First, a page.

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Russian Defense Ministry concerned over Jen Psaki's poor geography knowledge

August 05, 2014, 17:56 UTC+3 MOSCOW

The ministry's spokesperson specified that the range, where the drills were taking place, was in more than 620 miles away from the Ukrainian border, and not "in areas bordering Ukraine"

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Jen Psaki

Jen Psaki

© Archive AP Photo/Charles Dharapak

MOSCOW, August 05. /ITAR-TASS/. A shortage of “basic geography knowledge” displayed by spokesperson for US Department of State Jen Psaki raises concerns and the American official should study maps before making statements, a spokesman for the Russian Defense Ministry said on Tuesday.

Commenting on the combat aviation drills, which Russia launched on Monday in the Central and Western Military Districts and, particularly, at the Ashuluk firing range in the country’s southern Astrakhan region, Psaki said “Well, we are deeply concerned by Russia’s plan to conduct a large military aviation exercise this week in areas bordering Ukraine.”

“Exercises of this kind are provocative and only serve to escalate tensions,” she added addressing a daily press briefing in Washington on Monday.

The spokesman for the Russian Defense Ministry said “the Ashuluk firing range in the Astrakhan region is located almost 1,000 kilometers [over 620 miles] away from the Russian-Ukrainian border.”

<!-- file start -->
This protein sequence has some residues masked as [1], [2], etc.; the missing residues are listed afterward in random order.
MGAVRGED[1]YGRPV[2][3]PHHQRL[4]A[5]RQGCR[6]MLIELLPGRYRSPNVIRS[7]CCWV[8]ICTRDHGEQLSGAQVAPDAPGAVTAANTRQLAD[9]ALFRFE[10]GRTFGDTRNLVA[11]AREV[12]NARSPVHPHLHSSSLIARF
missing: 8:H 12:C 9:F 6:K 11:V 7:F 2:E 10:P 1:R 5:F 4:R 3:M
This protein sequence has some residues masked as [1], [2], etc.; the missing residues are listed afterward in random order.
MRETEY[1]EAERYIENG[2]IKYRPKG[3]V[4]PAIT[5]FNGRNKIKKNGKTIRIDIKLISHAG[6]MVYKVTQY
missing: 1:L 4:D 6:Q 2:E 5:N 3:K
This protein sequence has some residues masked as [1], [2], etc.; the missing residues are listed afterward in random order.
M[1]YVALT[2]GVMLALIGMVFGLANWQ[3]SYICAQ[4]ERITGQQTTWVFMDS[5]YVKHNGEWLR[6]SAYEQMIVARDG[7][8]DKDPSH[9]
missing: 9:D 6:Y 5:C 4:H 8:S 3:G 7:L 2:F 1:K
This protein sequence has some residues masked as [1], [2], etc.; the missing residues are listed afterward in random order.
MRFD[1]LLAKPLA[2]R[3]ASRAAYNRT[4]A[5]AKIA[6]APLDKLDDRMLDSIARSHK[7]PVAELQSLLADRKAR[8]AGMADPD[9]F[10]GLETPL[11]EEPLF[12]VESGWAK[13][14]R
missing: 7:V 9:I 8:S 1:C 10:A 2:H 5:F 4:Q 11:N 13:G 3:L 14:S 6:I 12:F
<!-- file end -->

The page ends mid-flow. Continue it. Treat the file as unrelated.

People at the Defense Ministry “are absorbed with reading recent statements of the US Department of State’s spokeswoman on Russia’s current Air Force drills in the Astrakhan region and voice concerns over the lack of basic geography knowledge expressed by Jen Psaki,” the spokesman said.

“This is why in preparations of such statements and before thrilling the international society, it would be useful not only to study information from social networks, but to turn to official sources as well, such as the Russian Defense Ministry’s website and geographical atlas,” he added.

Russia launched on Monday five-day Air Force combat drills, which involve a total of over 100 fighter jets, bombers and helicopters.

According to Colonel Igor Klimov, a spokesman for the Russian Air Force, “the drills involve 100 planes and helicopters such as Su-27 Flanker fighter jets, MiG-31 Foxhound fighter jets, multipurpose Su-34 Fullback fighter-bombers, Su-24 Fencer bombers, as well as Mi-8, Mi-24 and Mi-28N combat helicopters.”

The combat aircraft practices shooting at targets on land and in the air at new firing ranges as well as conducting launches of anti-aircraft missiles at the Ashuluk firing range in the southern Astrakhan region.

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